Don’t Panic

It takes a level head to see and do all of the above. Just like all other historical events, this will pass. You are not alone as the nation and literally the entire planet is in this together. We will be on the other side soon enough.

Have Hope and Believe

This might be the most important thing. Our power isn’t in our bodies and bank accounts. It’s in our spirit.

Take care and be of good physical and financial health.

If you would like assistance in planning how to handle the COVID-19 crisis and what to do to hit the ground running when it’s over, please go to and contact me about a Coaching Calls Program. We work with CEO’s, Owners, Sales Leaders, Salespeople and more. -Jason Harney

Updated: Feb 29, 2020

From time to time a sales leader will tell me, “I want my salespeople to not take no for an answer.” When I probe further, they usually mean one of the following:

1. They don’t literally mean it. They are feeling that their team could use more tenacity and are often too soft in their approach and negotiations. It’s like saying they’re hoping for more of a “take no prisoners” attitude, which certainly isn’t meant literally either.

2. They literally mean it. Their hope is that when their salespeople are told no (after the entire sales process and discussing potential objections), they can learn a strong response that involves not giving up until theoretically the prospect submits and buys.

Before I get to a better alternative approach, let’s back up a minute and look at 2 important points:

1. Being told no is one of the most important aspects of being highly successful at sales. Elite salespeople are told no consistently and often. When salespeople aren’t, they’re typically not trying hard enough, often enough, and or big enough. One must fail to succeed to be great at sales.

2. Let’s flip things and put the shoe on OUR foot. Picture that you are being sold to, and after logical consideration, you feel that there is a better option and tell a salesperson no. How would/do you feel when they respond with not accepting that? How do you like them telling you that your no does not mean no and that they don’t respect your decision?

Recently after telling a salesperson no, they responded with “Why?” I politely declined to answer as I have gone down that road too many times as a buyer. After considering all options laid out to me and making what I believed to be the best decision for my company, I found it a bit insulting for someone outside of my organization to then question it. So what was my problem? I would describe my experiences of allowing post no discussions as badgering and in some cases, even bullying. Maybe I was feeling more sensitive than most having been in sales one way or another for my entire career. It was too late at that point and not taking no for an answer is one of the reasons that many people don’t like and don’t trust salespeople. It’s desperate and follows the anything just to get the sale mentality. There is a much more successful (and respectful) option.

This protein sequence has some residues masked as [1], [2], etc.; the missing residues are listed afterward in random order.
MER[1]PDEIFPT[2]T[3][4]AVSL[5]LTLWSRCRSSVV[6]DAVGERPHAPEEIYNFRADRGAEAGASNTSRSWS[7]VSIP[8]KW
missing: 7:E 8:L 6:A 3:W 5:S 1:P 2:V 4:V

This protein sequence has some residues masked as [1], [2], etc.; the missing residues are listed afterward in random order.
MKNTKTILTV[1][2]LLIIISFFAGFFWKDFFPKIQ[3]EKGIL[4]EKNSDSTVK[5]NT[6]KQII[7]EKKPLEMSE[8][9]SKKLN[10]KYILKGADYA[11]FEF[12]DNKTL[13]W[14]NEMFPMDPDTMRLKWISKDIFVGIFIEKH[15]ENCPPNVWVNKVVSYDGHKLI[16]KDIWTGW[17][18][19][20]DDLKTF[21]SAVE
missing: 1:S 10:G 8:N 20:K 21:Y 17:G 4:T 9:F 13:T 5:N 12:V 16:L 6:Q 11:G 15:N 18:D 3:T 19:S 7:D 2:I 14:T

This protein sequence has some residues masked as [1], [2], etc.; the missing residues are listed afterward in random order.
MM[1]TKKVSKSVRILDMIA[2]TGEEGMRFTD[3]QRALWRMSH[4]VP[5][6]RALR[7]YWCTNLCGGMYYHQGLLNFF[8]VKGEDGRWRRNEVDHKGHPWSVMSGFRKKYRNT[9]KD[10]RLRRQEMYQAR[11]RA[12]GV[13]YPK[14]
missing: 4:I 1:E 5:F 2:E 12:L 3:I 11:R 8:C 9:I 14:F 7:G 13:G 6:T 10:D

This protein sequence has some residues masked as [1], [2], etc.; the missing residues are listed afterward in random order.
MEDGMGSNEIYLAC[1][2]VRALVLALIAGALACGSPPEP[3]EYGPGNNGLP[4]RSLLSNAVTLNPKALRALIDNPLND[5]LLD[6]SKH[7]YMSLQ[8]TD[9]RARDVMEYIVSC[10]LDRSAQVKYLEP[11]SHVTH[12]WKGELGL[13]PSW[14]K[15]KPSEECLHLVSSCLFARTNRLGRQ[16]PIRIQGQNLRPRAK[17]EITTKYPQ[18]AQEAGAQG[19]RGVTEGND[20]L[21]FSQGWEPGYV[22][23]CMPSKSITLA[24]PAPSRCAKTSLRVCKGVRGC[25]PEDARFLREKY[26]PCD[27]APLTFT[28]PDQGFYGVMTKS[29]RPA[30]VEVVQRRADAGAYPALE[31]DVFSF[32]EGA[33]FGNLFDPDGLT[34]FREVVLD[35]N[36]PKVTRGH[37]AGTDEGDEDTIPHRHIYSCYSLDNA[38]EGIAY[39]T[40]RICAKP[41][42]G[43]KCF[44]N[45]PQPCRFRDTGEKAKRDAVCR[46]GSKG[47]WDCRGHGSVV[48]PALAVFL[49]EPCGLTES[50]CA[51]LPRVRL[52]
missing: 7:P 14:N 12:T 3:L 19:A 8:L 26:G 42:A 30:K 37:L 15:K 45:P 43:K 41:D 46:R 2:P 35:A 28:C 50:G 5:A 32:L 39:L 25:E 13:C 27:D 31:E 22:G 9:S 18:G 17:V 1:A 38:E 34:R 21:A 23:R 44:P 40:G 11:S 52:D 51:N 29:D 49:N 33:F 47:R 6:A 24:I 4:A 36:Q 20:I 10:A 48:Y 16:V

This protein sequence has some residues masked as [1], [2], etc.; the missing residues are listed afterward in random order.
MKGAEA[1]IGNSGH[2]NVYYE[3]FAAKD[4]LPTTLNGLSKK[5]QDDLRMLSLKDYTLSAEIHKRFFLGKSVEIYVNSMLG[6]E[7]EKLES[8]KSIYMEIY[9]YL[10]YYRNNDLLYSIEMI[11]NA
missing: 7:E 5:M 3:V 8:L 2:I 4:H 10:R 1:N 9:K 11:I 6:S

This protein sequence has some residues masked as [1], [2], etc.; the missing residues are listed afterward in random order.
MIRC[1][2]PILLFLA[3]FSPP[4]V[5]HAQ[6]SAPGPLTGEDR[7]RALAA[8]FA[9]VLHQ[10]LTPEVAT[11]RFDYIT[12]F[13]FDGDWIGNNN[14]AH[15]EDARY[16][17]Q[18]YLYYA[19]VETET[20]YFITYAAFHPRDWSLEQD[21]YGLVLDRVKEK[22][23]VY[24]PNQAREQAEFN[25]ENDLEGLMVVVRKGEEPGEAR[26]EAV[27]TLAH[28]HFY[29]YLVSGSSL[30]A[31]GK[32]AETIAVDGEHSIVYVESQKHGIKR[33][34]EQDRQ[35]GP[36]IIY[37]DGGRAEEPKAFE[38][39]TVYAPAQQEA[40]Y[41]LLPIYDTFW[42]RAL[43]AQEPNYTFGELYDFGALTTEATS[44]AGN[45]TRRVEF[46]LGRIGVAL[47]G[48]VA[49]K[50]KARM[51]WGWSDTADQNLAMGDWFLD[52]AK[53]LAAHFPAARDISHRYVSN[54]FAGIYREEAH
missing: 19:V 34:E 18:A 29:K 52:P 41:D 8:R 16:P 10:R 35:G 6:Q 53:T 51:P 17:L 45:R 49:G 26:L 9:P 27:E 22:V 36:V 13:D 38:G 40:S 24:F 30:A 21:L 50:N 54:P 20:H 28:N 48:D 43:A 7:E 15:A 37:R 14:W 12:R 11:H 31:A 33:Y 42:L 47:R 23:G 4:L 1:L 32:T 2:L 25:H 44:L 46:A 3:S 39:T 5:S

The Best Approach

No means no. At least until a future opportunity to revisit things with them again. Which by the way, is very unlikely if they feel that the salesperson just won’t take no for an answer. Who wants to meet with that person again? What we want to do is, focus the tenacity of not taking no for an answer on every aspect of the sales process PRIOR to their answer. If we still have good and justifiable arguments after they have said no, then WE have failed, not the prospect. The best approach is to be great at all aspects of the sales process/interactions. Concern ourselves with finding the best result for the prospect, above our sale. Succeed at identify and delivering on all of their wants, needs and concerns. Anticipate all potential objections and answer them during our discussions (and ideally before they even come up). And present to them a strong, no-brainer case for them to work with us. That’s a simplified description, but it’s all we can (and should) do. That is what elite salespeople do. They are told yes often because they are so good from the beginning to the end of the process and DON’T NEED TO try and change someone’s mind AFTER their decision. They successfully guide them to making it in the first place. And when the no’s inevitably come, it’s an easy shoulder shrug and on to the next. They already did all that they can do, which will close the next deal shortly.

Author: Jason Harney, CEO/Trainer/Coach, Harney Sales Consulting. Learn More about us and what we do. #salestraining #salescoaching